Diversity, equality and inclusion are underpinning values of nursing education. Nichole McIntosh, Regional Head of Nursing and Midwifery for Health Education England (HEE) in London sets out the organisation’s commitment to delivering these values in a piece written for Nursing Times.
Equality, diversity and inclusion (EDI) is the golden thread running through all aspects of the education of our future nursing workforce as well as through all the educational programmes of our current workforce.
HEE is committed to ensuring that we deliver the nursing education goals set out in our mandate from the Department and Health and Social Care - to progress the 50,000 nurses programme and also to widen participation in education and training by positively encouraging diversity in the workforce and supporting opportunities to progress.
Nursing leaders need to acknowledge that we have been talking for some time about the need to improve the EDI agenda in the NHS and in nursing, in particular. Improvements have been made but there is more for us to do.
Work to improve the experiences and outcomes of staff from ethnic minority backgrounds has been very slow paced and not far reaching enough. To deliver first class patient care, we need to take all our people with us, and we can only do this by being open about the challenges and acting in an open and transparent way. We need all nurses, of all disciplines to feel valued, engaged, empowered, and enabled to achieve their full potential in the NHS regardless of background. No one should be left behind.
Let’s be frank, if you talk to staff from minority ethnic backgrounds, it is hard to hear that they still feel unsupported and undervalued in comparison to their white counterparts. “Talk is cheap”, some have said. We cannot carry on like this, there is too much at stake – inequality and discrimination leads to poor patient outcomes and disenfranchised staff.
To achieve a diverse and inclusive workforce we need to offer opportunities to our colleagues from Black, Asian and ethnic minority backgrounds and support them to develop their potential. So, what is HEE doing as an organisation to improve diversity, equality and inclusion in nursing education?
HEE gathers and publishes its NHS Workforce Race Equality Standard (WRES) data. We have continued to make progress across WRES domains in 2019/20 and representation within the organisation is rising, however the data still shows under-representation of Black, Asian and ethnic minority backgrounds colleagues at management and senior levels within HEE and more work to be done to bring levels of representation up to match those in the communities we serve. We are considering our recruitment and progression processes and whether they adequately support the career development of Black, Asian and ethnic minority colleagues and there is a commitment from the HEE executive board to improve and regularly review our performance against the WRES measures.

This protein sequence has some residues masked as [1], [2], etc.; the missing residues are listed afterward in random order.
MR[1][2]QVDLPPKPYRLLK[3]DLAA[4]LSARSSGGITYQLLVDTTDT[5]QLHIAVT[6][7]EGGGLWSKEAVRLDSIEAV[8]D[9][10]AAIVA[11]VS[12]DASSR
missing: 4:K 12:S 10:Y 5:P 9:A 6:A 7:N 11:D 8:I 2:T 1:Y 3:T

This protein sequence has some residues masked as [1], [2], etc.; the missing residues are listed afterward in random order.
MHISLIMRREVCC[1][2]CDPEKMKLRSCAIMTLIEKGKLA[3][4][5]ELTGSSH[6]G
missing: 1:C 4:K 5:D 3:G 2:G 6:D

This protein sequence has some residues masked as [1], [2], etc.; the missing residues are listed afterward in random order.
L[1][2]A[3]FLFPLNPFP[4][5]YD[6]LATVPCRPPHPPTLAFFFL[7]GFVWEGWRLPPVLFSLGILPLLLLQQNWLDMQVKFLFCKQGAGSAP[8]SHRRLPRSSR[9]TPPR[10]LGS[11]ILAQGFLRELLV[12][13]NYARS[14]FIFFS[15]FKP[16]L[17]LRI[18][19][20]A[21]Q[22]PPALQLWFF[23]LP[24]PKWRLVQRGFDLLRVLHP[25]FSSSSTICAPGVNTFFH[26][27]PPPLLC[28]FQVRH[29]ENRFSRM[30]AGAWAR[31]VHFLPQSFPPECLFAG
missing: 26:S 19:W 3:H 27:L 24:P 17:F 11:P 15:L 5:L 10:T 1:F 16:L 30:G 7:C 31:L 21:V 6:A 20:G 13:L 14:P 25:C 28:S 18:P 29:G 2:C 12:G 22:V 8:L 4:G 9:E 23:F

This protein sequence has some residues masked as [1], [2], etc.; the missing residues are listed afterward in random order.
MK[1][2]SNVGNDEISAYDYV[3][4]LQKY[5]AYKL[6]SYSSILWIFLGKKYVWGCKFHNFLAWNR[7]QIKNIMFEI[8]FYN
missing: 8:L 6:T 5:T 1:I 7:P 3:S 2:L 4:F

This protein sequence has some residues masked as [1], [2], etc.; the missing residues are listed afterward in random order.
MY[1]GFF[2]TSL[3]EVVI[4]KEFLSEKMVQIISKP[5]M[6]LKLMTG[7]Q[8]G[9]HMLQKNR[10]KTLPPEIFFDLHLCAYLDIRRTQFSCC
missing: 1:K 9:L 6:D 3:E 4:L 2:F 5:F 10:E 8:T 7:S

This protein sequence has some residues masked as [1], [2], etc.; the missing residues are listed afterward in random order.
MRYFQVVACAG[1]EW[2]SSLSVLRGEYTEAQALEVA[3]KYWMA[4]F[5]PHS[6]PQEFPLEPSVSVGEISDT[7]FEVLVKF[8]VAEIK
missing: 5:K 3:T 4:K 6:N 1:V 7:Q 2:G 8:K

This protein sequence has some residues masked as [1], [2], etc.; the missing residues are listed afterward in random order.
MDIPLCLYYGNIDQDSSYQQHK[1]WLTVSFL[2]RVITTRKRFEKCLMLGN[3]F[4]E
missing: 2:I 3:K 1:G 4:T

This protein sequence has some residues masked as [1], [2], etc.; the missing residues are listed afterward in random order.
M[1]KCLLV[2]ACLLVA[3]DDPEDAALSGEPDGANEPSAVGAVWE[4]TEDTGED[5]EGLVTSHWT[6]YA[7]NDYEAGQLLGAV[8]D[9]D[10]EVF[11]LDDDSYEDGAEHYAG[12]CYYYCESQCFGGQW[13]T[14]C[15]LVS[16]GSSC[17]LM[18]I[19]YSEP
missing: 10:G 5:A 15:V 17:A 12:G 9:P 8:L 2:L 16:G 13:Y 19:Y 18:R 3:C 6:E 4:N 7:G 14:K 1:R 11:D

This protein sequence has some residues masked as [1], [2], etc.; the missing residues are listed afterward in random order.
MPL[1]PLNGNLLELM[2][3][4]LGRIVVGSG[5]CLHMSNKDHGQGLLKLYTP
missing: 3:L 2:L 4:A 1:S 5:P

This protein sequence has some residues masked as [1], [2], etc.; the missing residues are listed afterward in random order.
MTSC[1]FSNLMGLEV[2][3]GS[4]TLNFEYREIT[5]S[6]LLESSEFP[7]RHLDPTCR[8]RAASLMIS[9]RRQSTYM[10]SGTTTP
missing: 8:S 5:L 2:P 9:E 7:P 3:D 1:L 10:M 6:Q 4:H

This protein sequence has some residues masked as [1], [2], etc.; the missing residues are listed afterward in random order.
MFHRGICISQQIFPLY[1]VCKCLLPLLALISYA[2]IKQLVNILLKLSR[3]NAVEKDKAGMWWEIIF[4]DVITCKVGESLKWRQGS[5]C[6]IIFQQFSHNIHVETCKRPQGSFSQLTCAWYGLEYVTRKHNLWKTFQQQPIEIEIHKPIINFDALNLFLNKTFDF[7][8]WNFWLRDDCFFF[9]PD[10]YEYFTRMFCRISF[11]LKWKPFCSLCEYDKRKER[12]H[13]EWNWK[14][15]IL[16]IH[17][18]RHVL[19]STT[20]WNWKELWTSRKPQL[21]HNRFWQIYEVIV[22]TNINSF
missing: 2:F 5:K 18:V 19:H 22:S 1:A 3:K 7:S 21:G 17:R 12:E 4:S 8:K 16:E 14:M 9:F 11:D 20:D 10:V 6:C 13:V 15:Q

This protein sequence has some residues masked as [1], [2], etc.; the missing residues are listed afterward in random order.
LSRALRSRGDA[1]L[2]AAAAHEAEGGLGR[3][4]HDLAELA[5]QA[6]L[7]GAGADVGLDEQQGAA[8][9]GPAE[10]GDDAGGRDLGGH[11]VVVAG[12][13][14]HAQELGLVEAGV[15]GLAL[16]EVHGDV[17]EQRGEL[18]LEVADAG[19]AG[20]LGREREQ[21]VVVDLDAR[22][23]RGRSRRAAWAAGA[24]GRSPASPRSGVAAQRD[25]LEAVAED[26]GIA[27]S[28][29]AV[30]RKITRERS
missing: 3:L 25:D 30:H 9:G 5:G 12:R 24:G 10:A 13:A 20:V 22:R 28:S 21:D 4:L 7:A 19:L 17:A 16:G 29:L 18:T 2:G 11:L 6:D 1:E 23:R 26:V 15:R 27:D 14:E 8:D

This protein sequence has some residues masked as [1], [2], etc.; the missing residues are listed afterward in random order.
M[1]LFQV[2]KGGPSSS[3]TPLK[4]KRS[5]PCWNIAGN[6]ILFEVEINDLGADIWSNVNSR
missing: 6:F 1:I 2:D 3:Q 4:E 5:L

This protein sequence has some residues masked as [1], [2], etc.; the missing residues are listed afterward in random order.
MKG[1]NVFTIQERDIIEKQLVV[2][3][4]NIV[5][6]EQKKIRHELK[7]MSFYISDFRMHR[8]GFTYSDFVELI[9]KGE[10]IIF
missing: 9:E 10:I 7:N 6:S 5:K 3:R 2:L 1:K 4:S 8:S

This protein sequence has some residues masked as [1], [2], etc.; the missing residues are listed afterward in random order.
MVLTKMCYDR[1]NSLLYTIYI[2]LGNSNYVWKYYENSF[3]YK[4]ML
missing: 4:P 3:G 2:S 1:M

We have partnered with the Florence Nightingale Foundation to develop a leadership programme for nurses and midwives who are descendants of the Windrush generation or working within their communities. To date more than 200 nurses and midwives have started their leadership journeys through this programme.
Through the Mary Seacole Awards, we support nurses and midwives to undertake specific health care projects, educational or development activities that benefit and improve the health outcomes of people from Black, Asian and ethnic minority communities.
We have also worked with the Nursing Times to develop student and workforce awards for best diversity and inclusion practice.
In addition to this, we are talking to the people we work with and for, through our People’s Advisory Forum (PAF) which ensures that the voices of the public, patients and carers are central to our work and decision-making. We are also bringing together student nurses and midwives at various points in their learning programmes from across all seven regions for a student shared decision making council to get feedback from our learners on the frontline and work this into our policy and processes.
As we reset and recover, now is an opportune time to “walk the talk” and deliver tangible actions and improvements for our diverse people, given the disproportionate impact of the pandemic on staff from ethnic minority backgrounds. It benefits all people for us to show, beyond a reasonable doubt, that we are committed, dedicated and determined to improve the experiences of all nurses, including those from a minority ethnic background.
The challenge to improve the EDI agenda in nursing education is for all and all key stakeholders, approved educational institutions, providers in all settings, integrated care systems (ICSs), arm’s length bodies, including Health Education England and NHS England and Improvement, have a critical role to play in ensuring that EDI remains a key priority in all programmes of work. This will inevitably require an innovative approach that is responsive to the wide-ranging needs of their local diversity profile. There can be no one size fits all to this challenge. We cannot even attempt this as an approach. EDI is nuanced and there needs to be co-production of innovative and culturally sensitive and appropriate solutions to address the “wicked problem” of improving the experiences that have been well documented.
If you are from a majority i.e. white background, we need your support to ensure that where improvements are not being made, you act as allies to keep the focus on EDI.
Time to act is now. Let’s not waste it.